NASCAR has been looking at new technical rules to tweak the cars for 2014

NASCAR has been looking at new technical rules to tweak the cars for 2014.

A mid-December test at Charlotte Motor Speedway, yet another NASCAR test there, should help set things.

Some teams, however, think all this rules testing stuff is more for show than for go.

But if the new body stylings didn't light a fire under fans, after all the pre-season hype, and early season penalties, why should a few rules tweaks change the dynamic.

NASCAR is now expected to bring the 'tapered spacer' to the Cup series, to try to take 90 horsepower out of these 900 horsepower engines.

NASCAR has tested a roof 'wicker,' running left-to-right, designed to disturb the air; that design was used some 10 years ago, briefly, but it appears the sanctioning body is rejecting that change.

NASCAR will be using larger rear spoilers next season.

And NASCAR is expected to add some holes in the rear bumpers, to vent under-car air flow.

Count team owner Jack Roush among the skeptics:

"NASCAR continues to look for the utopian circumstance that takes every spectator's breath away every lap…

"It's an impossible thing they're looking for, to make the thing increasingly exciting. Because there is only so much you can do with four tires and a 3400-pound car.

“They're looking for something that I'm afraid will not have an impact on the racing but which will cost everyone a lot of money.

"If you look back 30 or 40 years ago, if you had four or five cars on the lead lap, you had a 'close' race. Now they've got all but a handful of cars on the lead lap, and they're still trying to make it more exciting than it is.

"We're pushing the limits of what you can do with the car. And they're just spending money.

"Whatever they do will be all right. But as seen by me, it won't have a dramatic effect on the excitement of the race.

"Races are exciting when you blow tires up; and Goodyear doesn't want you to blow tires up.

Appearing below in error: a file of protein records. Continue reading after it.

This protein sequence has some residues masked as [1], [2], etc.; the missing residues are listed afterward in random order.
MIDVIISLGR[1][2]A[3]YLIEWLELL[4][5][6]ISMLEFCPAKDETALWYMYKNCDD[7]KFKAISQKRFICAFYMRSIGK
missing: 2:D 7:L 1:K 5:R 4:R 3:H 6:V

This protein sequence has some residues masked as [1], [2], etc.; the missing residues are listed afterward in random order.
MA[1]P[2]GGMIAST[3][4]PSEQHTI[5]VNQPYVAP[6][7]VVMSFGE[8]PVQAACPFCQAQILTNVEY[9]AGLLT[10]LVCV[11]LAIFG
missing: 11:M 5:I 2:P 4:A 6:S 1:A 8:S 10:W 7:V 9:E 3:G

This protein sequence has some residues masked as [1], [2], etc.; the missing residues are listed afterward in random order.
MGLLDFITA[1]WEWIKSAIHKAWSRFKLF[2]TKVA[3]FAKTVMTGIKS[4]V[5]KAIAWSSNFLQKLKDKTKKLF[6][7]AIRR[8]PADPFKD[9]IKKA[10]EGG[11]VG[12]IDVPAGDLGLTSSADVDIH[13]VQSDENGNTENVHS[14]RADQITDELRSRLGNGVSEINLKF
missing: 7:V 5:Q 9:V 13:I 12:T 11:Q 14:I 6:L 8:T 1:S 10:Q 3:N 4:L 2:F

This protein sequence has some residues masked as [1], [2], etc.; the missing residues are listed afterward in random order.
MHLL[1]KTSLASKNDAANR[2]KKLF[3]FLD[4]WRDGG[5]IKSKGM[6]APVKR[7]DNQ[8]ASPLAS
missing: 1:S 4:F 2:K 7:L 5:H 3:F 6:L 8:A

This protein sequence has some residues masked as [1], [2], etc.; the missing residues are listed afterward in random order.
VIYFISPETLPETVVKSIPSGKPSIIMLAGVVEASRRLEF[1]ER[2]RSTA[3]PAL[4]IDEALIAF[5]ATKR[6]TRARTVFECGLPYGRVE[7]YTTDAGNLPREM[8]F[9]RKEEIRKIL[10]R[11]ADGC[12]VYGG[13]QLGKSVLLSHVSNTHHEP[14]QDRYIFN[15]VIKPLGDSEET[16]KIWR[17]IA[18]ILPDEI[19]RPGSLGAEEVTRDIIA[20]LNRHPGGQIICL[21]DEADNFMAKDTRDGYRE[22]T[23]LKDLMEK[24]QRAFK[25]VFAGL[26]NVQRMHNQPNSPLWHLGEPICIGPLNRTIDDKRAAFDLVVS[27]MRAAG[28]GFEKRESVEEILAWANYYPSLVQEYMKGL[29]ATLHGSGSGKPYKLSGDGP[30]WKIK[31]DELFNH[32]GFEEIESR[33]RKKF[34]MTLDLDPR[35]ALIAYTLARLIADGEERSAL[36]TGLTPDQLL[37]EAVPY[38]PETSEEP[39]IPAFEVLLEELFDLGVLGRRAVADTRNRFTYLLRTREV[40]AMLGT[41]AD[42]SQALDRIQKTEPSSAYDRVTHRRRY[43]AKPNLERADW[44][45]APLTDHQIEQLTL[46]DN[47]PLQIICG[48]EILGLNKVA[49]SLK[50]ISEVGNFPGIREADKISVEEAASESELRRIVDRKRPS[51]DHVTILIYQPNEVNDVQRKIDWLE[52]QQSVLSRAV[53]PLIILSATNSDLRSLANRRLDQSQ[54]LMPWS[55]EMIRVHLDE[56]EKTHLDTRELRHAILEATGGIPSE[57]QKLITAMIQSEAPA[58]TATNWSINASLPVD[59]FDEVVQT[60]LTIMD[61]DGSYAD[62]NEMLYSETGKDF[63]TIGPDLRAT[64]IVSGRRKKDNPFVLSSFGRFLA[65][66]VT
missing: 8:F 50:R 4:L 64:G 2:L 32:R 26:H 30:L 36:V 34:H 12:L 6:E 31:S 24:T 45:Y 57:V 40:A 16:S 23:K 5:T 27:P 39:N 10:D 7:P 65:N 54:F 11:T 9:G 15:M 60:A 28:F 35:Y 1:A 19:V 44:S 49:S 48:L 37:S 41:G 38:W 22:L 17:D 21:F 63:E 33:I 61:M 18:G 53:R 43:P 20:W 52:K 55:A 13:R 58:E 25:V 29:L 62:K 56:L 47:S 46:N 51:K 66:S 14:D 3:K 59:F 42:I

"Races are exciting when you run into each other.

"And racing is exciting when you pass. But if you get the cars to where they're all running at the same speed, you get what you saw at Talladega — all lined up. And unless somebody trips or slips, you stay all lined up.

"And that's what you've got at the unrestricted tracks as well: the cars are so close aerodynamically and in horsepower that there is nothing that separates one from another.

"Now if someone comes up with an invention, or an interpretation of the rules that gives them an advantage, then you've got something that will help you pass cars and separate people.

"But right now they've got 'em all so close together that you've got racing that's got its own tempo….and it's not as exciting as NASCAR would have."

Maybe NASCAR could give bonus points for donuts….

Anything to shake things up.

Maybe the solution to these doldrums isn't all in hardware but perhaps in software — like the software in a driver's head.

“I've talked to NASCAR about this — if we all had a couple of mulligans the first 26 races, where you could throw away a bad finish, you would be more willing to put your nose in a place where you're not really sure how it will work out," Roush says.

"I would do two mulligans in the first 26 and one mulligan in the last 10. And until a guy uses that mulligan up, he can go race with abandon."

And that wouldn't cost nearly as much.

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